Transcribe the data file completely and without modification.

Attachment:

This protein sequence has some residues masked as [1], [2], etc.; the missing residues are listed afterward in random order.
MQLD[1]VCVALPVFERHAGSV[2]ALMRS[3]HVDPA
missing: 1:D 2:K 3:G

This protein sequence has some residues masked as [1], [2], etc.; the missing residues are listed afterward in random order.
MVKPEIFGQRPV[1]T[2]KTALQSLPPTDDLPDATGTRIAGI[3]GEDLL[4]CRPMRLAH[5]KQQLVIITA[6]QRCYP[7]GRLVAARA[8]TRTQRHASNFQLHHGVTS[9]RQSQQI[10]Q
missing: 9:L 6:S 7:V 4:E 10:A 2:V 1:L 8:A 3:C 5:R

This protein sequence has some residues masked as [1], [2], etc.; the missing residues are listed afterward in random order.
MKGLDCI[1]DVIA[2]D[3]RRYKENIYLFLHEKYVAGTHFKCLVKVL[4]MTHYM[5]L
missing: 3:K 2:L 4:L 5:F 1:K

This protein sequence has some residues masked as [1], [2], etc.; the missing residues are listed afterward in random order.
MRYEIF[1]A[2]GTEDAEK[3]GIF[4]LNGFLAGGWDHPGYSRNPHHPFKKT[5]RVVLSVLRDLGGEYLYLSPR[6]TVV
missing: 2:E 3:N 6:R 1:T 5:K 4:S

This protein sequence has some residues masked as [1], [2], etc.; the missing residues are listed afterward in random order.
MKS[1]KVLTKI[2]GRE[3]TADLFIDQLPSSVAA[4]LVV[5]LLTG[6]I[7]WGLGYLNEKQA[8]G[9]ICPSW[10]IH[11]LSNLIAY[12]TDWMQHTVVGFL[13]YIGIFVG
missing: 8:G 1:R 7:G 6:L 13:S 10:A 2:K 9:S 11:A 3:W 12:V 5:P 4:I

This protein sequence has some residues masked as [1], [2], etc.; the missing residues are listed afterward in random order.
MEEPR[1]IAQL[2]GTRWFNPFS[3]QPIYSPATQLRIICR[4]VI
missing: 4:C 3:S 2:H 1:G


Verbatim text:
This protein sequence has some residues masked as [1], [2], etc.; the missing residues are listed afterward in random order.
MQLD[1]VCVALPVFERHAGSV[2]ALMRS[3]HVDPA
missing: 1:D 2:K 3:G

This protein sequence has some residues masked as [1], [2], etc.; the missing residues are listed afterward in random order.
MVKPEIFGQRPV[1]T[2]KTALQSLPPTDDLPDATGTRIAGI[3]GEDLL[4]CRPMRLAH[5]KQQLVIITA[6]QRCYP[7]GRLVAARA[8]TRTQRHASNFQLHHGVTS[9]RQSQQI[10]Q
missing: 9:L 6:S 7:V 4:E 10:A 2:V 1:L 8:A 3:C 5:R

This protein sequence has some residues masked as [1], [2], etc.; the missing residues are listed afterward in random order.
MKGLDCI[1]DVIA[2]D[3]RRYKENIYLFLHEKYVAGTHFKCLVKVL[4]MTHYM[5]L
missing: 3:K 2:L 4:L 5:F 1:K

This protein sequence has some residues masked as [1], [2], etc.; the missing residues are listed afterward in random order.
MRYEIF[1]A[2]GTEDAEK[3]GIF[4]LNGFLAGGWDHPGYSRNPHHPFKKT[5]RVVLSVLRDLGGEYLYLSPR[6]TVV
missing: 2:E 3:N 6:R 1:T 5:K 4:S

This protein sequence has some residues masked as [1], [2], etc.; the missing residues are listed afterward in random order.
MKS[1]KVLTKI[2]GRE[3]TADLFIDQLPSSVAA[4]LVV[5]LLTG[6]I[7]WGLGYLNEKQA[8]G[9]ICPSW[10]IH[11]LSNLIAY[12]TDWMQHTVVGFL[13]YIGIFVG
missing: 8:G 1:R 7:G 6:L 13:S 10:A 2:K 9:S 11:A 3:W 12:V 5:P 4:I

This protein sequence has some residues masked as [1], [2], etc.; the missing residues are listed afterward in random order.
MEEPR[1]IAQL[2]GTRWFNPFS[3]QPIYSPATQLRIICR[4]VI
missing: 4:C 3:S 2:H 1:G